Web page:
The time leading up to Friday was filled with numerous challenges to overcome--every school has more problems than time or manpower to solve it seems.  However, the staff that I work with are miracle workers.  At every turn someone was already problem-solving for me, allowing me to stay on track.  They keep me informed which allows me to have answers when others ask.  They bring my zany ideas to life, making me "look good".  They remind me of my obligations so that nothing falls through the cracks.  As a second-year Administrator, I am nothing if I am not grateful to be surrounded by such professional and caring individuals.  (I also know that I owe a few bottles of wine to individuals who have worked and do work extremely hard for me! ) #Gratitude

Fan-girling it at work!
Friday arrived in all it's high school crazy-ness. Students bring with them such bright and vibrant energy.  And it is nothing if not infectious! Because I teach in a Catholic school, and because this particular Friday is also a Holy Day of Obligation in the Catholic church, we scheduled a mass as part of the first day activities.  When we arrived at mass, there was an unexpected surprise waiting for us: the music worship was being led by Jesse Manibusan.  "WOW!" I said to myself as I walked in, "Our Campus Ministry team #ROCKS!" He is nothing short of a rock star.  And just to underscore the awesomeness that is Jesse, a few of us on staff are what you might call "groupies" so after the students had left, he gave us a private concert.  What a way to kick off the year, and what a generous soul to do that for us.  #Gratitude!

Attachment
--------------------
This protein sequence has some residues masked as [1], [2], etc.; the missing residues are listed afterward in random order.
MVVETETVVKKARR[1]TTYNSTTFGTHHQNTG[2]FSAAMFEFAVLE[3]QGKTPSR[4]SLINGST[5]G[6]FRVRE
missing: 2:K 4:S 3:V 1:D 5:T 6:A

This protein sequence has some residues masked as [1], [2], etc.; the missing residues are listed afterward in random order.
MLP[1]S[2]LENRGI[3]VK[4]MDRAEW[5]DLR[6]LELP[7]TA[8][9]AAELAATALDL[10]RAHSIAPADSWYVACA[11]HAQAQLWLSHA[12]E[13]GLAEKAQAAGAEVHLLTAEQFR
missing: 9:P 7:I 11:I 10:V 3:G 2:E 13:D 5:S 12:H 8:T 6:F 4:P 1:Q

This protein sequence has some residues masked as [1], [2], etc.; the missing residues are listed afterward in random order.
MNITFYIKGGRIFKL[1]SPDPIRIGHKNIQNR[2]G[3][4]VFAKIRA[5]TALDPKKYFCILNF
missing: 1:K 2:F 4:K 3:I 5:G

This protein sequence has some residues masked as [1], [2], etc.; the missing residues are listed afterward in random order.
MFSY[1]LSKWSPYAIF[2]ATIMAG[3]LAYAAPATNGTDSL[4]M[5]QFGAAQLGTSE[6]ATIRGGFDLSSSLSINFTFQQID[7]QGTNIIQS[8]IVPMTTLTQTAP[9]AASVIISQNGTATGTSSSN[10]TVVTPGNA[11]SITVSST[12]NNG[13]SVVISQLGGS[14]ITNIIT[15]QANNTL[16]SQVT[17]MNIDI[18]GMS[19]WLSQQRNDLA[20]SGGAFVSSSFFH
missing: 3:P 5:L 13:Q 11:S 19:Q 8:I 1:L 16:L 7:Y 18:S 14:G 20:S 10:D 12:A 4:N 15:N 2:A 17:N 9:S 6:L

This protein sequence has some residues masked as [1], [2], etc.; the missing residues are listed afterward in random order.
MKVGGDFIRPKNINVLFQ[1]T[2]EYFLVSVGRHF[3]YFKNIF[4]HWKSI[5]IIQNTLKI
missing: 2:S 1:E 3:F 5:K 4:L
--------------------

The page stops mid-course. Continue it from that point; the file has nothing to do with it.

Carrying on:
This year, as with every new year, is full of promise and opportunity.  That is the beauty of being an educator.  I am going to use this year to focusing on the moments that I am grateful for.  There is no point is having  job that makes you unhappy.  Life is too short.  So #Gratitude will be my mantra this year and I will strive to me a model of #gratitude to our community.  One of my goals is to take time to recognize faculty, staff and students every week in quiet ways.  Another goal is to build some new connections with other schools to allow meaningful collaboration and sharing.  I benefit daily from the work of others, so sharing ideas and appreciation are ways that I can make sure I am giving back and expressing my #Gratitude.